Measuring Race Horses in Hands Explained – Including the Height of Triple Crown Winner War Admiral

War Admiral is one of the best known thoroughbreds in the history of American horse racing because of the dominance the animal demonstrated during its heyday in the 1930s. among the numerous accomplishments War Admiral achieved winning the coveted Triple Crown in 1937 is chief amongst his successes. to this day winning the Triple Crown is a feat that has only happened eleven times in the history of the sport.

The beloved horse known as War Admiral was born in 1934 and came from very good stock. The colt was the product of successful breeding between an accomplished race horse named Man o’War (a former Preakness Stakes winner) and a mare by the name of Brushup. Although War Admiral had a very large father (Man o’War was 16.2 hands) War Admiral was considered short by race horse standards at 15.2 hands tall, one full hand shorter than his father. By contrast the average horse competing in elite competitions like the Kentucky Derby and Belmont Stakes is 16 hands tall.

The terminology of measuring height in terms of hands is still used in the sport of horse racing although it is seldom understood by outsiders. The actual conversion is that one hand is equal to four inches. therefore a horse that is 16 hands tall is five feet and four inches tall. this is the height when the animal is on all four legs and not when it is standing upright on its hind legs. The proper notation for a horse that is five feet and one inch tall (61 inches) is to write 15.1 hands. The correct way to write 15 and one half hands tall is actually 15.2 hands (not 15 and a half or 15 hands and two inches).

An accurate measurement for the height of a horse involves measuring a straight line up (vertically) from where a hoof touches flat ground to the highest point on the back of the animal. The highest point on the back of a horse is known as the withers, a term that means the space between the shoulder blades on a four legged animal. to clarify, when measuring the height of a horse the head and neck are not considered at all for the standard comparison basically involves comparing the heights of horses based solely on how high off the ground their shoulders are with no regard whatsoever for the size of the neck and head.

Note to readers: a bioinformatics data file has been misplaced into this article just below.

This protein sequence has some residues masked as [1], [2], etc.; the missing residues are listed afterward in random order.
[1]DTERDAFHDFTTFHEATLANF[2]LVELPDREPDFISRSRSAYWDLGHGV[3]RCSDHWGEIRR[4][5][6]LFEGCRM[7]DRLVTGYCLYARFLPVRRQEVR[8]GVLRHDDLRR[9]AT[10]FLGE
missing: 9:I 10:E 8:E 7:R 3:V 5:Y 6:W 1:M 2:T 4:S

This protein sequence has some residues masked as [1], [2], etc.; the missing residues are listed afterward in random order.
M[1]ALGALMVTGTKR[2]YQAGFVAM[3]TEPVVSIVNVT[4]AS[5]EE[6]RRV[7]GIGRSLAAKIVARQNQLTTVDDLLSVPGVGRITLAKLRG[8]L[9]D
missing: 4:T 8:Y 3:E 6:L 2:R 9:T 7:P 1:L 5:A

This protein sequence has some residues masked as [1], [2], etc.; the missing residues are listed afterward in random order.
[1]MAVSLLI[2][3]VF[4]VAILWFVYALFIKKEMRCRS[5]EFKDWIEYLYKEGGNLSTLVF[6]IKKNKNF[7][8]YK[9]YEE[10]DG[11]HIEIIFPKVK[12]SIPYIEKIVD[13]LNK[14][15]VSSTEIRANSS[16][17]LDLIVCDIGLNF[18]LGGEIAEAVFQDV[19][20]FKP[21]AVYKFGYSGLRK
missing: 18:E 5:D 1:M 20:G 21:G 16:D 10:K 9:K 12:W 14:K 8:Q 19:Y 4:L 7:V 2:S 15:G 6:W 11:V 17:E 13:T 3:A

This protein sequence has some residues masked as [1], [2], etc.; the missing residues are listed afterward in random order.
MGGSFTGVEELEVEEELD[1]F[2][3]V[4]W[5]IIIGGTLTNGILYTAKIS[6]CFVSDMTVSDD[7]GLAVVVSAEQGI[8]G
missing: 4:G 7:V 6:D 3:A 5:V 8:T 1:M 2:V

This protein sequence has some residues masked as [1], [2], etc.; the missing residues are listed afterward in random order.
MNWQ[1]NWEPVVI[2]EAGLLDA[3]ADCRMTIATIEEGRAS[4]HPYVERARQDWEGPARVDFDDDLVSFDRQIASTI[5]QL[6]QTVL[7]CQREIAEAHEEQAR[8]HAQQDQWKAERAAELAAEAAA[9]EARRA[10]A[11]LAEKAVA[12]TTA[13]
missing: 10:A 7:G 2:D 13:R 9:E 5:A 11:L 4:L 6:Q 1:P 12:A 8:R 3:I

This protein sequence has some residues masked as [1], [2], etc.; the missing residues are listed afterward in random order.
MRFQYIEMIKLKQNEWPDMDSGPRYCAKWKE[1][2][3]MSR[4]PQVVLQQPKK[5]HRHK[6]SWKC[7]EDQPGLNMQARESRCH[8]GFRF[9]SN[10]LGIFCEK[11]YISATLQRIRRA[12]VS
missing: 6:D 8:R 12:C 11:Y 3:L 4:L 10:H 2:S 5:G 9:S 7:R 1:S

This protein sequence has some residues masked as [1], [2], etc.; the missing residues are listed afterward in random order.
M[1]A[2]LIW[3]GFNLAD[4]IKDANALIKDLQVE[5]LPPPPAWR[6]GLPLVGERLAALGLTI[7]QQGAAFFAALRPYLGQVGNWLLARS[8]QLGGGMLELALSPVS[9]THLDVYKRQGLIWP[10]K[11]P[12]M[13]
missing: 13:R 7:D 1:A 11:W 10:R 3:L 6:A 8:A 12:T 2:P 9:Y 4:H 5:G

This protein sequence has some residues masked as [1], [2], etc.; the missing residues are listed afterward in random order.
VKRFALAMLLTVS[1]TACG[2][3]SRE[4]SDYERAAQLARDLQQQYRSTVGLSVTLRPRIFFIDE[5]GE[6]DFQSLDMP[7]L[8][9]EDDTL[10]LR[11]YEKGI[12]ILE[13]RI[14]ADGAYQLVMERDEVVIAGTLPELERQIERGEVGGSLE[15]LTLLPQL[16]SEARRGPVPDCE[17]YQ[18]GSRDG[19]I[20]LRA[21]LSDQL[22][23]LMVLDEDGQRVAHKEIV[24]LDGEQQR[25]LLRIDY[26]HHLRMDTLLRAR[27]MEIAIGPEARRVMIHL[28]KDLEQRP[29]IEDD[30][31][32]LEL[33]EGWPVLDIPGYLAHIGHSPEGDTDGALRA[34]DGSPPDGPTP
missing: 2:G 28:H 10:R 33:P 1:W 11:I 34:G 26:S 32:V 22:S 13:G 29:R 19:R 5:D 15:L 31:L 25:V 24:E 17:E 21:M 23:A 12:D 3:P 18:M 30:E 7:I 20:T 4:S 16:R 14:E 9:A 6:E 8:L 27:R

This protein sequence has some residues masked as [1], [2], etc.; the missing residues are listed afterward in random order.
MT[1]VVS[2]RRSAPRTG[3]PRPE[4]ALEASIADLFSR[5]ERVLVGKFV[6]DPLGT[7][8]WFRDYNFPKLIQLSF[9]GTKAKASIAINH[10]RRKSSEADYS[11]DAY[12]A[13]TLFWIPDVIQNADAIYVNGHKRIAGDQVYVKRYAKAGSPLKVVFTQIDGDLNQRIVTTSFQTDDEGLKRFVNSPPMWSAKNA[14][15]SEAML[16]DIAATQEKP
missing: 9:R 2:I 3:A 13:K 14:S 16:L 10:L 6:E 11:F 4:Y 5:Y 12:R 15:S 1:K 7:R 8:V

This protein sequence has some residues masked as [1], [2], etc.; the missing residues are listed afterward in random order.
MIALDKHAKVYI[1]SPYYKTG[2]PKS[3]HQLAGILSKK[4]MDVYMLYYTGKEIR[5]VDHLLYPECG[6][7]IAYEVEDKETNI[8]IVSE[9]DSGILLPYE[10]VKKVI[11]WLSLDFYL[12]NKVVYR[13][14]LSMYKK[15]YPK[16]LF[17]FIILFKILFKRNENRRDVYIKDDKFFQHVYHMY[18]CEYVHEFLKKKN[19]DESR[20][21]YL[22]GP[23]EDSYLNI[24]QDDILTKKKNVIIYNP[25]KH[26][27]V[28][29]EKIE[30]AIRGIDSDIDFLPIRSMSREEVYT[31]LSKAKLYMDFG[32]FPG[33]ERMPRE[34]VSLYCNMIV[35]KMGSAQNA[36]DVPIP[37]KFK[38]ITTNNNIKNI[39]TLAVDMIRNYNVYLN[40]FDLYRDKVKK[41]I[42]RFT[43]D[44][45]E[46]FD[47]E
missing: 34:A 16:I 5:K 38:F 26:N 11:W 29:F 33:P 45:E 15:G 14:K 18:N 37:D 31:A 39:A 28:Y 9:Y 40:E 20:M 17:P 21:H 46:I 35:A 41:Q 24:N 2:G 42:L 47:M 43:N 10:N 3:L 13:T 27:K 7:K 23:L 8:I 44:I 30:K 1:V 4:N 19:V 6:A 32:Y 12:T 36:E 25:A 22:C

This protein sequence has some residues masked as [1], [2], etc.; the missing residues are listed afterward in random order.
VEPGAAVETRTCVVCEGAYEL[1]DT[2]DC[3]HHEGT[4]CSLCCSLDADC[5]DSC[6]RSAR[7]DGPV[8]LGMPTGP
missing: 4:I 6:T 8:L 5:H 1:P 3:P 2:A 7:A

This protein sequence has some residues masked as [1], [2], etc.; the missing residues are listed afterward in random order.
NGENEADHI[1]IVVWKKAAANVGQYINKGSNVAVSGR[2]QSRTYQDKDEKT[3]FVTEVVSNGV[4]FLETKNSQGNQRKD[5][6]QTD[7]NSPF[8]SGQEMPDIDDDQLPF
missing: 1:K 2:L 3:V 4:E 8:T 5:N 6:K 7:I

The 2003 movie Seabiscuit incorrectly describes War Admiral (the dominant horse of Seasbiscuit’s era) as being 18 hands tall. this embellishment for theatrical purposes overstates the height of the horse by 2.2 hands, the equivalent of 10 inches. Anyone familiar with horses understands that exaggerating the height of a race horse by two and a half hands (properly written 2.2 hands) or 10 inches makes a significant difference as the adjustment goes from describing an undersized race horse to describing an oversized one. for comparison purposes consider the difference between describing a basketball player as being 6’10 tall when his actual height is 6’0 tall. By NBA standards you are effectively describing a player who is in the bottom ten percent in height as one who is in the top ten percent of height.

Measuring Race Horses in Hands Explained – Including the Height of Triple Crown Winner War Admiral


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